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Published: November 17th 2013
Window View of Valle de Luna
One of my first views from the bus as we descended down into San Pedro. Just a taster of things to come!
San Pedro de Atacama- a small village of about 5000 local inhabitants was my next destination. Located in what is considered the driest desert on earth, it's a long, 17hr night bus ride from La Serena. Actually the ride was pretty comfortable (I paid more for the salon cama seat), although I can never sleep on buses or planes. Even got tucked into "bed" by the conductor, who not only allocated blankets to everyone but dutifully fussed with them to make sure everyone was snug as a bug!! The long distance buses here in Chile are terrific!
The best part of the trip, was the last hour or so. Early morning in the desert- love it. At the first sight of the Valle de Luna, I knew I was going to have a great time exploring the area. There's really so much to see and do around here. All fascinating. So, where to begin?
Have decided to break this blog into four parts, so you can better appreciate the diversity of the area and so you don't tire of seeing hundreds of photos at the one time!! Even then, I only scratched the surface of what was on offer
during my time here.
This first blog in the San Pedro "series" is a general introduction to San Pedro, around town and some of the great people I spent time with here. The second will feature Valle de Luna- the area that first captured my attention on entering the town. These will be followed by the Lagunas Antiplanos (Antiplanal Lagoons) and finally one covering a day of walking I did to check out the Archeological site of Quitor and the surrounding quebradas (ravines).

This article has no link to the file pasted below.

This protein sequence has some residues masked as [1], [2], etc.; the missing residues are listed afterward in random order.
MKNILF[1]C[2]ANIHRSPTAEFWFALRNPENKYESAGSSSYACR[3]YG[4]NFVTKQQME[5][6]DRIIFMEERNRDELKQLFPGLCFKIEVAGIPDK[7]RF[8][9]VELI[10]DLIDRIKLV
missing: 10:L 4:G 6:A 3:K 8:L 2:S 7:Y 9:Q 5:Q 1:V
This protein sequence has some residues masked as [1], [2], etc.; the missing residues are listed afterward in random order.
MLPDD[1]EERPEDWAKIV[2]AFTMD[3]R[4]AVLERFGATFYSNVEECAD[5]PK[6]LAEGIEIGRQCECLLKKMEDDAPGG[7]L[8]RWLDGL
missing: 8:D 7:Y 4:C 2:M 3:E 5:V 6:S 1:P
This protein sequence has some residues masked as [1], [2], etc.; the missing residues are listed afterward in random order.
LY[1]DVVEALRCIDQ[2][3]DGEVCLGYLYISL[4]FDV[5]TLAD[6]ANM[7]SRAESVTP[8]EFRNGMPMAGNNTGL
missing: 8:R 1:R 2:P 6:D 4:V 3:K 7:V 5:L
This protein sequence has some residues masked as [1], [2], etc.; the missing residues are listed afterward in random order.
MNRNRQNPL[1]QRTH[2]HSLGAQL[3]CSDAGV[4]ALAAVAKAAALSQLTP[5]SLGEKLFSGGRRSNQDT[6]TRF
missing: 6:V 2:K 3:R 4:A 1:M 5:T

San Pedro & the surrounding area is arguably the number one tourist destination in Chile. This is well-deserved for a number of different reasons: it's spectacular geographic location and the stark beauty of the landscapes, it's neverending blue sky during the day & it's star filled sky at night and increasingly as an important archeaological destination for those interested in Precolumbian cultures. Add to this the "positive energy vibes", supposedly created from the high quantities of quartz & copper in the area , and you have a recipe for a potent mix!!!
So let's have a look.........
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